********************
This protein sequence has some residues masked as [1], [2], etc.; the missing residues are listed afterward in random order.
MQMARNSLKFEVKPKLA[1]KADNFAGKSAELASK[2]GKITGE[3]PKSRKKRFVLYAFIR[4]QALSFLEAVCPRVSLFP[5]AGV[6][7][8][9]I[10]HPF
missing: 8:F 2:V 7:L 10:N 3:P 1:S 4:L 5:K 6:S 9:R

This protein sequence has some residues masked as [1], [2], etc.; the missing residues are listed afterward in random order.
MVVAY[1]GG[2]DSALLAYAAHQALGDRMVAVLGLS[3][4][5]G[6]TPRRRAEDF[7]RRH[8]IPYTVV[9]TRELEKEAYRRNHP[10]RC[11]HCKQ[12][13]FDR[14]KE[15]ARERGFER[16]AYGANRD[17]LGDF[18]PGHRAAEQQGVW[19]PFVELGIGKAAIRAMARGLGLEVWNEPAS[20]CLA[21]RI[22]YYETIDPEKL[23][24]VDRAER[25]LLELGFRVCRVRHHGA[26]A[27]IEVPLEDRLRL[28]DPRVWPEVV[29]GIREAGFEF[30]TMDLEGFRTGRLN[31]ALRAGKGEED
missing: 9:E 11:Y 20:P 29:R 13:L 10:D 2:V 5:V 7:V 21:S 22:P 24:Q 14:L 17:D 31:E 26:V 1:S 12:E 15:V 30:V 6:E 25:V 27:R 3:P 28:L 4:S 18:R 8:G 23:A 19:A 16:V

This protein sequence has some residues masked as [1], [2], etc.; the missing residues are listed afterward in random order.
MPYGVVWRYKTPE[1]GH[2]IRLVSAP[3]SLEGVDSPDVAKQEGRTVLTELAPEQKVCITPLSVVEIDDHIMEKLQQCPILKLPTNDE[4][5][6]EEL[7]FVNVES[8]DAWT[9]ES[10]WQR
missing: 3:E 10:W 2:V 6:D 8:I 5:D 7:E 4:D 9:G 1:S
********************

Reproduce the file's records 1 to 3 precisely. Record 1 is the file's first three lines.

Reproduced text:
This protein sequence has some residues masked as [1], [2], etc.; the missing residues are listed afterward in random order.
MQMARNSLKFEVKPKLA[1]KADNFAGKSAELASK[2]GKITGE[3]PKSRKKRFVLYAFIR[4]QALSFLEAVCPRVSLFP[5]AGV[6][7][8][9]I[10]HPF
missing: 8:F 2:V 7:L 10:N 3:P 1:S 4:L 5:K 6:S 9:R

This protein sequence has some residues masked as [1], [2], etc.; the missing residues are listed afterward in random order.
MVVAY[1]GG[2]DSALLAYAAHQALGDRMVAVLGLS[3][4][5]G[6]TPRRRAEDF[7]RRH[8]IPYTVV[9]TRELEKEAYRRNHP[10]RC[11]HCKQ[12][13]FDR[14]KE[15]ARERGFER[16]AYGANRD[17]LGDF[18]PGHRAAEQQGVW[19]PFVELGIGKAAIRAMARGLGLEVWNEPAS[20]CLA[21]RI[22]YYETIDPEKL[23][24]VDRAER[25]LLELGFRVCRVRHHGA[26]A[27]IEVPLEDRLRL[28]DPRVWPEVV[29]GIREAGFEF[30]TMDLEGFRTGRLN[31]ALRAGKGEED
missing: 9:E 11:Y 20:P 29:R 13:L 10:D 2:V 5:V 7:V 21:S 22:P 24:Q 14:L 17:D 31:E 26:V 1:S 12:E 15:V 30:V 6:E 25:V 27:R 3:P 28:L 4:S 18:R 8:G 23:A 19:A 16:V

This protein sequence has some residues masked as [1], [2], etc.; the missing residues are listed afterward in random order.
MPYGVVWRYKTPE[1]GH[2]IRLVSAP[3]SLEGVDSPDVAKQEGRTVLTELAPEQKVCITPLSVVEIDDHIMEKLQQCPILKLPTNDE[4][5][6]EEL[7]FVNVES[8]DAWT[9]ES[10]WQR
missing: 3:E 10:W 2:V 6:D 8:I 5:D 7:E 4:D 9:G 1:S